As I suggested earlier, it wasn’t so hot. It’s not that there weren’t plenty of toys; in fact, I got very nearly everything I’d hoped to find on my initial run. And it wasn’t that there weren’t rabid geeks haunting the aisle, waiting for midnight. It’s just that everyone seemed so blase about it. Last time, when midnight hit, we all started diving into box after box, gleefully pulling out our prizes and even helping to stock the leftovers. This time, we all shuffled aimlessly around until I impatiently noted that it was already past midnight, and proceeded to quietly fill my cart, unimpeded by fellow fans. The stockers even took the rest of the pallet back to storage, even though it was likely we would make a significant dent in their display.

Meijer–which had also advertised that toys would be available at midnight–was worse. There were only two people there by the time I arrived (some stragglers from Wal-Mart arrived later), and there was no new product in sight. The stock person had been delayed, I was told, and was pulling a cart from the back. Indeed, she came out a few minutes later, and began to slooooooowly put the action figures on the pegs, one…by…one.

I started to take one down to purchase, but she told me, “I have to count these first.” She continued to unenthusiastically, mechanically unpack the toys one at a time. Now, never mind that one could easily tally the items by taking the count on the side of the freshly-opened packing case and multiply it by the number of boxes. She would not be deterred, even when I said, “Look, I’m only going to buy this one.” Finally, when I’d decided that I’d had enough and walked away, she realized that she could keep my one purchase in mind when she finished stocking.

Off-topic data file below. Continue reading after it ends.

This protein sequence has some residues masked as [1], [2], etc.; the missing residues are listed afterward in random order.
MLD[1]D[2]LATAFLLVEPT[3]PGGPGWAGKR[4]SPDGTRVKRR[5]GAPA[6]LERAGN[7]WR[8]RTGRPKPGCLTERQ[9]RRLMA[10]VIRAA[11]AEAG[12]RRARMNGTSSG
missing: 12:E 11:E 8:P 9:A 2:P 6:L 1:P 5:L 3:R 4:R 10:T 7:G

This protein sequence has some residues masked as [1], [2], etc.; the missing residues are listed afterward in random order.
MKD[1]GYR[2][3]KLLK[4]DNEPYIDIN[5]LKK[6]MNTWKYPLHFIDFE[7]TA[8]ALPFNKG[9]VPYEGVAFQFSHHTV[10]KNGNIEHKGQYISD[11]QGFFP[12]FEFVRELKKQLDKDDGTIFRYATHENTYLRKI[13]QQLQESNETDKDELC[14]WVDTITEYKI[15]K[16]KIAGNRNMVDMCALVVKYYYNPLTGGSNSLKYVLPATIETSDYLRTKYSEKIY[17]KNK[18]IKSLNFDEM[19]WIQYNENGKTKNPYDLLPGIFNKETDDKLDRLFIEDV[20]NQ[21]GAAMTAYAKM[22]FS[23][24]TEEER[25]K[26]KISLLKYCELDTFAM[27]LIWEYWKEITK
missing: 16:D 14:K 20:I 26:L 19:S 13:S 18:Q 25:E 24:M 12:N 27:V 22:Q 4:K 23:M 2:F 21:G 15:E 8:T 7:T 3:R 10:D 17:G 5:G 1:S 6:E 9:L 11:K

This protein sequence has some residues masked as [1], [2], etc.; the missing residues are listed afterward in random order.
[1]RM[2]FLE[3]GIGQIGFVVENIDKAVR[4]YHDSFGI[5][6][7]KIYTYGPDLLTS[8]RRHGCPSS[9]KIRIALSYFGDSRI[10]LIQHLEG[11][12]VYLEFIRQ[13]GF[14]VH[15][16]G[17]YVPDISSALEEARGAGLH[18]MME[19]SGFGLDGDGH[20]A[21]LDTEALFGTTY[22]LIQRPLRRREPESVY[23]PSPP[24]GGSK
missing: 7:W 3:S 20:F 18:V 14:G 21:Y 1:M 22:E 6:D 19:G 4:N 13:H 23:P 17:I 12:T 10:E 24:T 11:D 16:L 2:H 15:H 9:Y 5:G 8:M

I zipped over to the Wal-Mart in Savoy in hopes of finding Grievous’ Bodyguards and the Star Wars Risk board game. It appeared that perhaps a little more hoopla had occurred there, as the sole remaining shopper was sporting a special Star Wars button. We had a nice, long talk while I pawed through the pegs, ultimately snagging two Bodyguards and no Risk game. (I did find the latter the following day at Target.)

All in all, it was pretty unexciting, though I did pick up about 15 different, nifty figures, plus the thing I’d wanted most, the Star Wars Mr. Potato Head known as “Darth Tater.” The advertised “48 Hours of the Force” never happened at our local Wal-Marts. No giveaways, no character appearances, no nothing. It wasn’t Midnight Madness…more of a mild fever.

Season’s Greetings

December 23rd, 2004 No comments

Happy Festivus!

You are a great disappointment to me.